HIV- AIDS Counselling

HIV counselling has been proved effective in various ways. The counselling process includes evaluating the personal risk of HIV transmission, and discussing how to prevent infection. It concentrates specifically on emotional and social issues related to possible or actual infection with HIV and to AIDS. With the consent of the client, counselling can be extended to spouses, sex partners and relatives (family-level counselling, based on the concept of shared confidentiality). HIV counselling has as its objectives both prevention and care. There is a reluctance among service managers to give counselling its proper due as a discipline in which trained practitioners can produce measurable, useful results.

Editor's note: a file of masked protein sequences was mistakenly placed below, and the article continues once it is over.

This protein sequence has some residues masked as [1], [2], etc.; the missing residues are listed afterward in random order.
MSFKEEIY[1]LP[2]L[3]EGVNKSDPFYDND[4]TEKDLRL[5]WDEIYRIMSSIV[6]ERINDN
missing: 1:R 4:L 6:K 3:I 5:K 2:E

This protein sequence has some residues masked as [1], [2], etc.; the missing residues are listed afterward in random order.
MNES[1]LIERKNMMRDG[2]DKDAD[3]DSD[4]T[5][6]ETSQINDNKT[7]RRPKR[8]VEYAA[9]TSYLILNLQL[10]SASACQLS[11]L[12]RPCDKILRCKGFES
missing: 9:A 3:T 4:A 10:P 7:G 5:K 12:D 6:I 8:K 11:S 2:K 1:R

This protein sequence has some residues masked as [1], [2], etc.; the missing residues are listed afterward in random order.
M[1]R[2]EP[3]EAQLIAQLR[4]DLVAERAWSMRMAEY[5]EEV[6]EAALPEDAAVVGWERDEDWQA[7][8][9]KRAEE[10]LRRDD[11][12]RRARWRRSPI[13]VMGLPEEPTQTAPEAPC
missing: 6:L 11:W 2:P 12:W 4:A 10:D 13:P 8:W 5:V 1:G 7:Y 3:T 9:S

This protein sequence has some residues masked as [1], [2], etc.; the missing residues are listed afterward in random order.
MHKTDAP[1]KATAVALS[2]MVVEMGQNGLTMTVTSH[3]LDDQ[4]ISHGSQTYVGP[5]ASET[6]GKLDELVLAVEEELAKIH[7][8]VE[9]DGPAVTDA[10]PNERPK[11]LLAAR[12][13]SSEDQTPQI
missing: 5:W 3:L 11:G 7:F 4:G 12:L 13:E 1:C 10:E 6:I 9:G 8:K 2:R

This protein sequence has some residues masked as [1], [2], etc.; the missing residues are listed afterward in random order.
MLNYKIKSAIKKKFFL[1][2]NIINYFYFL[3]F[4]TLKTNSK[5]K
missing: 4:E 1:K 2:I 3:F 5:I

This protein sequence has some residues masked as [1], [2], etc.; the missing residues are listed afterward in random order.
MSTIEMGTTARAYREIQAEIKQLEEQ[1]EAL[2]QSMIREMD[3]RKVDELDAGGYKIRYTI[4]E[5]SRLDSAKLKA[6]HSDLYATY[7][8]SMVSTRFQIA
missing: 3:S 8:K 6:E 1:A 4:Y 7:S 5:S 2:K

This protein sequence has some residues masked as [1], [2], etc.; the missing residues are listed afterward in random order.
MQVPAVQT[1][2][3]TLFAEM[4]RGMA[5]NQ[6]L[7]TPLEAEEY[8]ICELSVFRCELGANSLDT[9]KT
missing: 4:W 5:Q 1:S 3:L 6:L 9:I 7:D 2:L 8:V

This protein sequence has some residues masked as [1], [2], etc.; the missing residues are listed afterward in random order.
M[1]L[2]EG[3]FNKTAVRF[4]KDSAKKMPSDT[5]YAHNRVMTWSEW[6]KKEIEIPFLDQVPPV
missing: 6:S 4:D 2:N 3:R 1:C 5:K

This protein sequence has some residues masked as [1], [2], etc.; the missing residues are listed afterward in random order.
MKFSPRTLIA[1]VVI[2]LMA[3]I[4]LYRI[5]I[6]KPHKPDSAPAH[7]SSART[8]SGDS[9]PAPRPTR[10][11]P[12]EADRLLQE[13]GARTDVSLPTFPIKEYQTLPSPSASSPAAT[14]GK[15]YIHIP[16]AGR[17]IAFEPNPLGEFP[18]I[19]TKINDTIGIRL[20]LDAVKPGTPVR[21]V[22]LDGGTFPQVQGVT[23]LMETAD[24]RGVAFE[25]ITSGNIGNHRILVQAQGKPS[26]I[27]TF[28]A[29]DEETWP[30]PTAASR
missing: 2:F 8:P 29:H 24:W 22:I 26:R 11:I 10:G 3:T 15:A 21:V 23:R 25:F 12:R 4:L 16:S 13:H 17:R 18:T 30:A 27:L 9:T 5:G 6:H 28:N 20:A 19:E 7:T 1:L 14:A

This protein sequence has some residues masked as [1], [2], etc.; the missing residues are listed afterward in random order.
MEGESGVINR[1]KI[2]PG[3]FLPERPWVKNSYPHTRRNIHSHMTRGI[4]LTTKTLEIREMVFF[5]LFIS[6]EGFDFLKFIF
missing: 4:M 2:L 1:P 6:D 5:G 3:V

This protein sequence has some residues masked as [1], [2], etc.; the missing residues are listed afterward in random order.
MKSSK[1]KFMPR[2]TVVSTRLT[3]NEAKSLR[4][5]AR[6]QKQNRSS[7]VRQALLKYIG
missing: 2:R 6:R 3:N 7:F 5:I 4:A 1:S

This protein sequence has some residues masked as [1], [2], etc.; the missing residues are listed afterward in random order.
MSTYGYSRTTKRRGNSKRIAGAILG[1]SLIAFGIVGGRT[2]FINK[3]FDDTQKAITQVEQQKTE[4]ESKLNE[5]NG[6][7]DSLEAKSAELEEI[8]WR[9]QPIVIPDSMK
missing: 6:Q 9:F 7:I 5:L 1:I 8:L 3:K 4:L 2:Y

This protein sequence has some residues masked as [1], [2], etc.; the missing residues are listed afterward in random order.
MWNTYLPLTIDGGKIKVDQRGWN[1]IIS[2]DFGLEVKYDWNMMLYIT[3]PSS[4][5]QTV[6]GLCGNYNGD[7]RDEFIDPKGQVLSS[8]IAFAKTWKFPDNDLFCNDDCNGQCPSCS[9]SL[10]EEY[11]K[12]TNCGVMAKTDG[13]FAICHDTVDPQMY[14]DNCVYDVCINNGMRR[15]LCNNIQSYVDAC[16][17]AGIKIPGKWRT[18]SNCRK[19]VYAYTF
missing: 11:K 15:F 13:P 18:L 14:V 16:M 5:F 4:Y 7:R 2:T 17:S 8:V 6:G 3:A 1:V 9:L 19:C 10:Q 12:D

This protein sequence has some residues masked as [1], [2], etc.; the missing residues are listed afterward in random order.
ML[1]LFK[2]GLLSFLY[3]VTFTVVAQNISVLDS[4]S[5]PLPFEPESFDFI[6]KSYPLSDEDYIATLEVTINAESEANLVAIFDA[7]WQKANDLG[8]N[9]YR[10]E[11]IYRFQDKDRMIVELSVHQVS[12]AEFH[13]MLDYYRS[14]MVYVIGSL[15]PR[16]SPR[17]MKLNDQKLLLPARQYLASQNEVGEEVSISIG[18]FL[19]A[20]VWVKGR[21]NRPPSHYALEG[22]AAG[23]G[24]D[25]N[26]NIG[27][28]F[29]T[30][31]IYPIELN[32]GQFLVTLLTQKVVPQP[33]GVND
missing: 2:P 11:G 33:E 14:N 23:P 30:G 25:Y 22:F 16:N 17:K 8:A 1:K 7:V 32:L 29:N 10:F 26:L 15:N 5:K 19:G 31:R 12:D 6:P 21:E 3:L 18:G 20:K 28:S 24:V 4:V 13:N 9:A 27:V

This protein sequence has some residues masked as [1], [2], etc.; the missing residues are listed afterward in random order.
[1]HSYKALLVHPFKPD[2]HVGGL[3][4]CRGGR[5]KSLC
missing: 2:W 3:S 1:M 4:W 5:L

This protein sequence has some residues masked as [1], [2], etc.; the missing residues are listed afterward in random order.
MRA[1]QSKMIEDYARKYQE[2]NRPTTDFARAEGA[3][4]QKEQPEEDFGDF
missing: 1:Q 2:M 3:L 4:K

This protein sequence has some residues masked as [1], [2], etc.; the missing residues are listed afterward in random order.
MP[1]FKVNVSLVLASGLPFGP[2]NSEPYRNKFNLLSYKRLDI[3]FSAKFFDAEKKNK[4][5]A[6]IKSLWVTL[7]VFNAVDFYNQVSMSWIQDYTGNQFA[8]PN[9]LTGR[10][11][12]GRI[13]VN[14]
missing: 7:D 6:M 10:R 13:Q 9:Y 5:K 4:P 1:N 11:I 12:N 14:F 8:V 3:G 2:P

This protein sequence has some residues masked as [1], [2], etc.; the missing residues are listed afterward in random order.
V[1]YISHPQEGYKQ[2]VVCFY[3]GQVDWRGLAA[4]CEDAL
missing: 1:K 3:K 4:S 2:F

HIV prevention counseling is a very important mode of behavioral intervention especially in the absence of an effective vaccine or a curative treatment. It consists of dealing with a variety of issues such as medical, psychological and social. Client-centered counseling changed the focus of counseling from a sole educative one to one focusing on client's needs and circumstances. The word ‘client-centered’ meant that counseling should be tailored to needs, circumstances and behaviors of a specific client which entailed active listening, to provide assistance and determining client's specific prevention needs. Prevention counseling primarily consists of risk reduction counseling, pretestcounseling and post-test counseling.